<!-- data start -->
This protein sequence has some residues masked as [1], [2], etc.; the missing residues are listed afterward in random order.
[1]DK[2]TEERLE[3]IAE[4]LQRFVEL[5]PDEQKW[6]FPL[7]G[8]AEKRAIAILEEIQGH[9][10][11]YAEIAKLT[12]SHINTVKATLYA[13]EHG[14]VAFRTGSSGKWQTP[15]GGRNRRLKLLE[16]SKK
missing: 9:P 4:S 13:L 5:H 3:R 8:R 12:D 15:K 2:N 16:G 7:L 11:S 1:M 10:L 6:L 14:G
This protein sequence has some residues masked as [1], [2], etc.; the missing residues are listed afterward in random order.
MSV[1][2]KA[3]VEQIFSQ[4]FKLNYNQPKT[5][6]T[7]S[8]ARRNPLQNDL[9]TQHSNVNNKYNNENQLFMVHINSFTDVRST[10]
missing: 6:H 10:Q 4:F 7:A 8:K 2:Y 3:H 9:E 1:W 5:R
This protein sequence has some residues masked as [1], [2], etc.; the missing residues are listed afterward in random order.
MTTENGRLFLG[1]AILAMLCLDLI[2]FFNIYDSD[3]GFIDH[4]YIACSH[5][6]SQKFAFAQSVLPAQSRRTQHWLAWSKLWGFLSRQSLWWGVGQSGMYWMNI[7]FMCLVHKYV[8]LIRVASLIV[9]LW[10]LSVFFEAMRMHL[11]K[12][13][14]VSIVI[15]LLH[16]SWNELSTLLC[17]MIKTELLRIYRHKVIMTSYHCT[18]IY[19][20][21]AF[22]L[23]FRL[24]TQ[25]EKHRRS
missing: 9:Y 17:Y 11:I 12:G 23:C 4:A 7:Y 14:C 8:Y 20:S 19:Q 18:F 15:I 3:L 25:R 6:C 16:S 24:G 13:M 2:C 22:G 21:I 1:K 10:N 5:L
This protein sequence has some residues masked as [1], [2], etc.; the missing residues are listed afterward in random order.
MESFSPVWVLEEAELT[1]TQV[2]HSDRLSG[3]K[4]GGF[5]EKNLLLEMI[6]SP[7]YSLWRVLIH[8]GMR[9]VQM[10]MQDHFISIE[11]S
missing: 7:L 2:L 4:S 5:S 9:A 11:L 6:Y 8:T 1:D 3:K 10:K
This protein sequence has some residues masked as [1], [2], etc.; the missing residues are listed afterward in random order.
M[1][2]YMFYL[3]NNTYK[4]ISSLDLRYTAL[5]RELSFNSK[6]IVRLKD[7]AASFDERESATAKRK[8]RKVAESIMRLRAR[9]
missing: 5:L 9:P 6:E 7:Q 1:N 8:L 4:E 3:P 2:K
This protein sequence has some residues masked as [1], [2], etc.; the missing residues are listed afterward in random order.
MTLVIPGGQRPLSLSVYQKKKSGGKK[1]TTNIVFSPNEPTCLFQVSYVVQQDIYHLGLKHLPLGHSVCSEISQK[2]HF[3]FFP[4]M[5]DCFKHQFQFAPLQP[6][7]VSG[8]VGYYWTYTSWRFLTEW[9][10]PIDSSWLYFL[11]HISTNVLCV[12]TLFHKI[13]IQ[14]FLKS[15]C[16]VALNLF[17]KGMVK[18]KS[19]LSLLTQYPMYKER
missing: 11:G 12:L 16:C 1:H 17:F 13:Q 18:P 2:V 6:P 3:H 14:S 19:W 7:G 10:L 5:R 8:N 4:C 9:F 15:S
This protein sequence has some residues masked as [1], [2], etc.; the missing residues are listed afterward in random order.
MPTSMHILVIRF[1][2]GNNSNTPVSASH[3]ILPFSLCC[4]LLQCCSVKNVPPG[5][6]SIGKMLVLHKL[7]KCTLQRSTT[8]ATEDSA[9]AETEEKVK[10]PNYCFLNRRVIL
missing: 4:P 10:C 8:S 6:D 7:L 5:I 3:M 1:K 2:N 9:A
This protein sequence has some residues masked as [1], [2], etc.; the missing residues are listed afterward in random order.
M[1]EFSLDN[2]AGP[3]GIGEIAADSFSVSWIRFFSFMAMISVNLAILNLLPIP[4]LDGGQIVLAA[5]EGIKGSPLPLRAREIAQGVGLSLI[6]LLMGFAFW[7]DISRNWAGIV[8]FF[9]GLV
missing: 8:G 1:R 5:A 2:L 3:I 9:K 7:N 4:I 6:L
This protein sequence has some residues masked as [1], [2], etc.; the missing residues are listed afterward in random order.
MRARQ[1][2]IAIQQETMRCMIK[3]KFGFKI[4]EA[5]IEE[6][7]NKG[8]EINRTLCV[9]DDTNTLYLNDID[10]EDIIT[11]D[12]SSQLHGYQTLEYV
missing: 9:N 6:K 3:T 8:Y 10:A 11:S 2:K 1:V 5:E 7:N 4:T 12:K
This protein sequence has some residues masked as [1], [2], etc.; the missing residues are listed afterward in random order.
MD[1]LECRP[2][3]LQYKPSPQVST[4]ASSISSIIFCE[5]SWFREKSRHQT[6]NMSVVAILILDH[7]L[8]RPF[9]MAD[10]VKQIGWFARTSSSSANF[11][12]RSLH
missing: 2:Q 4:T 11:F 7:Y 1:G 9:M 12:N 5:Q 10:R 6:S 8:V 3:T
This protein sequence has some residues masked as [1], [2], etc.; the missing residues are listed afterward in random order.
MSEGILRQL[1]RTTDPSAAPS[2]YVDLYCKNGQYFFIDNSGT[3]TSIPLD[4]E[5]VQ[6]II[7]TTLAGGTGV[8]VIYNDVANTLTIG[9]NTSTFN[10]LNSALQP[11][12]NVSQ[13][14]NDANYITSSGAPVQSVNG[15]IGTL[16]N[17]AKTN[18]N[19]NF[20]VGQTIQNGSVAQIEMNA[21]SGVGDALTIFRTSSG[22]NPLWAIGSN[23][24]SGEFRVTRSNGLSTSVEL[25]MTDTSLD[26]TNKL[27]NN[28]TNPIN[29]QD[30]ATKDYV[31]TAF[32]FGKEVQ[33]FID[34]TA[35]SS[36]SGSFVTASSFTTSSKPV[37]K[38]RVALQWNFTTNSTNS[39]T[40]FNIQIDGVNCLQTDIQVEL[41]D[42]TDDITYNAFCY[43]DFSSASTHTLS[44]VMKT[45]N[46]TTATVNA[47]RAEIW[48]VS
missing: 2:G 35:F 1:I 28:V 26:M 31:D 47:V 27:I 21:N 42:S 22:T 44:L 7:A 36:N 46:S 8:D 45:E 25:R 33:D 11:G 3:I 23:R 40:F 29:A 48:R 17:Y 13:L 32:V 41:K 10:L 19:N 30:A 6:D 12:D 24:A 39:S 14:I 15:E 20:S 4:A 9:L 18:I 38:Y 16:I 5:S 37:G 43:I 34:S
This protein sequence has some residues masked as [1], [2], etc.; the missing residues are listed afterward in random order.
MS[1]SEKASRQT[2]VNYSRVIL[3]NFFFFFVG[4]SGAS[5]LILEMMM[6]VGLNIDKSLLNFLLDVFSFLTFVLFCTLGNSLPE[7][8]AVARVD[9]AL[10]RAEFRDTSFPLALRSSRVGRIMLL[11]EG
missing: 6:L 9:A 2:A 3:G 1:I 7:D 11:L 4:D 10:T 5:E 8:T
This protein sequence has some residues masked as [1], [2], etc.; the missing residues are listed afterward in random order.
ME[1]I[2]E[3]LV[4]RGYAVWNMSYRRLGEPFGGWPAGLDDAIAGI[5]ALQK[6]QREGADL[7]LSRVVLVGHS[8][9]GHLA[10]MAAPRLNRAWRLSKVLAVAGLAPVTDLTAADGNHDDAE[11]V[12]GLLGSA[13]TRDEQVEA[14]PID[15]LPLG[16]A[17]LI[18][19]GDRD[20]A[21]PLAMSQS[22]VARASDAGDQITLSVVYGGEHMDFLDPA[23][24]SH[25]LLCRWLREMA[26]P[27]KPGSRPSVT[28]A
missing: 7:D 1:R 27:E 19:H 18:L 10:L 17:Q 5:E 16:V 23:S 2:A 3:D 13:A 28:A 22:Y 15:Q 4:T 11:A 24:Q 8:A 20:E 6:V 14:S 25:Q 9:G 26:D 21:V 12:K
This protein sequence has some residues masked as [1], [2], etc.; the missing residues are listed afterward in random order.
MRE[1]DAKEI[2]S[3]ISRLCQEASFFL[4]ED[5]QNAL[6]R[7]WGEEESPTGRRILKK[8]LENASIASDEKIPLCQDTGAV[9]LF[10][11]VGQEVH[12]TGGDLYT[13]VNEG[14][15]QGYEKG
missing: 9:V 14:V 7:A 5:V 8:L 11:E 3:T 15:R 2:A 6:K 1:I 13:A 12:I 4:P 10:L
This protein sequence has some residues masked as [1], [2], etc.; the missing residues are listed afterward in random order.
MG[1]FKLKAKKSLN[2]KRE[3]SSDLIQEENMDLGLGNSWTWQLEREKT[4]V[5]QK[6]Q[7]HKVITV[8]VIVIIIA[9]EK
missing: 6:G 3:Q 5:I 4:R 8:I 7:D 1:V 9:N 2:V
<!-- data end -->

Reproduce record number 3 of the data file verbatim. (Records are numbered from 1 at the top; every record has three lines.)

This protein sequence has some residues masked as [1], [2], etc.; the missing residues are listed afterward in random order.
MTTENGRLFLG[1]AILAMLCLDLI[2]FFNIYDSD[3]GFIDH[4]YIACSH[5][6]SQKFAFAQSVLPAQSRRTQHWLAWSKLWGFLSRQSLWWGVGQSGMYWMNI[7]FMCLVHKYV[8]LIRVASLIV[9]LW[10]LSVFFEAMRMHL[11]K[12][13][14]VSIVI[15]LLH[16]SWNELSTLLC[17]MIKTELLRIYRHKVIMTSYHCT[18]IY[19][20][21]AF[22]L[23]FRL[24]TQ[25]EKHRRS
missing: 9:Y 17:Y 11:I 12:G 23:C 4:A 7:Y 14:C 8:Y 20:S 19:Q 18:F 15:I 3:L 25:R 6:C 16:S 24:G 13:M 2:C 22:G 21:I 1:K 10:N 5:L